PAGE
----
PHP: BREAK and CONTINUE from Nested Routines (Such as loops and switch statements)

One of the most frequent “gotchas” that I run into are breaking out of loops properly.

Its one of those things that I don’t really think about when I’m banging out code,  and that I can miss when I go back to see why things aren’t working.

I’m currently working on a project that requires me to parse through comments entered into our Meditech Hospital Information System,  looking for key phrases and performing certain actions based on these key phrases.

The issue is that the comments are a single string (meaning that users may enter several things into the same field (its a Meditech thing),  and that this is free text.

I won’t bore you with the details, but suffice it to say, “Yay Reg Ex!” 🙂

The routine I’m working on looks to see if the user entered a month if a particular code (EDD) has been entered into the field.

That was easy enough,  but what I found that some users would enter a numeric month day,  or day month.

So I did a preg_match to find that.   I found that the script would hit this every time,  even though I placed it where it should only run if the month string wasn’t found.

I quickly realized that the break statement I placed to break out of the month search loop was only breaking out of the case statement!  So when it went looking for the next month,  it wouldn’t find it and as such would run the digit match routine!

The way to handle this is really easy…both the break and continue statements in PHP have optional integer arguments where you can specify how many structures to break out of!

Don’t worry,  I’m not going to paste in my whole solution and let you find the interesting bits.  You can always contact me if you’d like more detail on the project I describe.

In this example I’ll show you how to use continue from loops and nested loops.
You can use the same logic for breaks.

foreach($results as $row) {

 if ($row['text'] == 'EDD') {
 continue; //this will skip to the next $results;

 foreach($pattern as $check) {
 if ($check['action'] == 'edd') {
 //do something here
 continue; // continue to the next $pattern
 } else {
 if ($something == $thathing) {
 continue 2; // continue to the next $results
 } else {
 break 2; //breaks out of $results


In this example I’ll show you how to break out of a switch case statement

foreach($results as $row) {
 switch($row['text']) {
 case 'edd':
 if ($datacheck == 'yes') { //something indicating that you're finished processing $results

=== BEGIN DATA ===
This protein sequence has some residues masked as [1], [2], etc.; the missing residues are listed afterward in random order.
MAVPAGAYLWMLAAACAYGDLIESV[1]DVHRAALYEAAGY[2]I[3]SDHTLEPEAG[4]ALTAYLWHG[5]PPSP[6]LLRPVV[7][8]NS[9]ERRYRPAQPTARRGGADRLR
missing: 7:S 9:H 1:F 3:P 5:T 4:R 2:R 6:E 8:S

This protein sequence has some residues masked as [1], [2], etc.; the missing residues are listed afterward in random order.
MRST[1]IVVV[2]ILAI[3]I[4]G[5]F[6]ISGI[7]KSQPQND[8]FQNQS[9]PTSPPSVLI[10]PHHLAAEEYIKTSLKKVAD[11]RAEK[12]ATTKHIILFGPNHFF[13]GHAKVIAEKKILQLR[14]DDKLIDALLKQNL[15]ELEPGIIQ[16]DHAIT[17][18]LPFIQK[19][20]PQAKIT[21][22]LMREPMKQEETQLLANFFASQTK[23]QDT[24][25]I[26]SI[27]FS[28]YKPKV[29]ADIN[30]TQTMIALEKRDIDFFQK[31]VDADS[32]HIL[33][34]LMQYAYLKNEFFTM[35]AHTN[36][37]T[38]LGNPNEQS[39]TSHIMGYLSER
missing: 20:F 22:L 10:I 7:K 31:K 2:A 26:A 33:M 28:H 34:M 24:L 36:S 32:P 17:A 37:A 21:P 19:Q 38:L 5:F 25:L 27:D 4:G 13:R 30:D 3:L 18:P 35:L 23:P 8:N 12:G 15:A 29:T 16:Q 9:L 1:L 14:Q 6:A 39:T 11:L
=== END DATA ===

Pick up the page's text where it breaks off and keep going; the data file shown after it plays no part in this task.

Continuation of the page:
//some code here
 break 2; //breaks out of both switch and $results
 } else {
 continue; //jumps to next $results
 break; // case break
 //switch value wasn't handled

Hopefully you found this useful. Please feel free to ask questions or suggest improvements in the comments section!


6 thoughts on “PHP: BREAK and CONTINUE from Nested Routines (Such as loops and switch statements)

    • There are a lot of coders who think that needing to use break or continue makes you bad.

      Its a to each their own thing.

      Working in a hospital environment pulling from different data sources of varying quality, fault tolerance is my priority (especially working with patient systems).

      The comment fields I mention are fixed length, and free text.

      I have about 20 regex patterns that I search each one for (and I need to do all 20 on each comment).

      For instance, a comment might look like this:


      I need to find EDD and the MAR 15 (which could be entered as 0315 etc).

      I also need to find MEDICINE (indicating that the patient is waiting for a bed on the General Medicine Service, and the ALC (and with that the CCC).

      So, if I see EDD (estimated discharge date), I need to know the approximate date of the discharge.
      I run through a loop of regex patterns that would cover every thing I can think of a user using to define a month).
      If I hit that, I want to break out of the month pattern search and move to the next pattern search.

      There are a lot of other subsearches that must be performed.

      I can’t use an NLP library because of terminology and string format.

      If there is an easier way, I’d love to hear any suggestions.


      • Thanks!

        That’s a good idea!

        I confess that regex is something I struggle with, but I forced myself to start learning it for this task.

        Good thing too, as the task I’m working on right now involves parsing street addresses from free text fields with no rhyme or reason as to their format.

        Question to make sure I understand your suggestion…

        I would do a quick match on a pattern string containing all patterns I’m looking for, and if there’s a match, I would run the current process?

        Hopefully that doesn’t sound as dumb as it did when I typed it.


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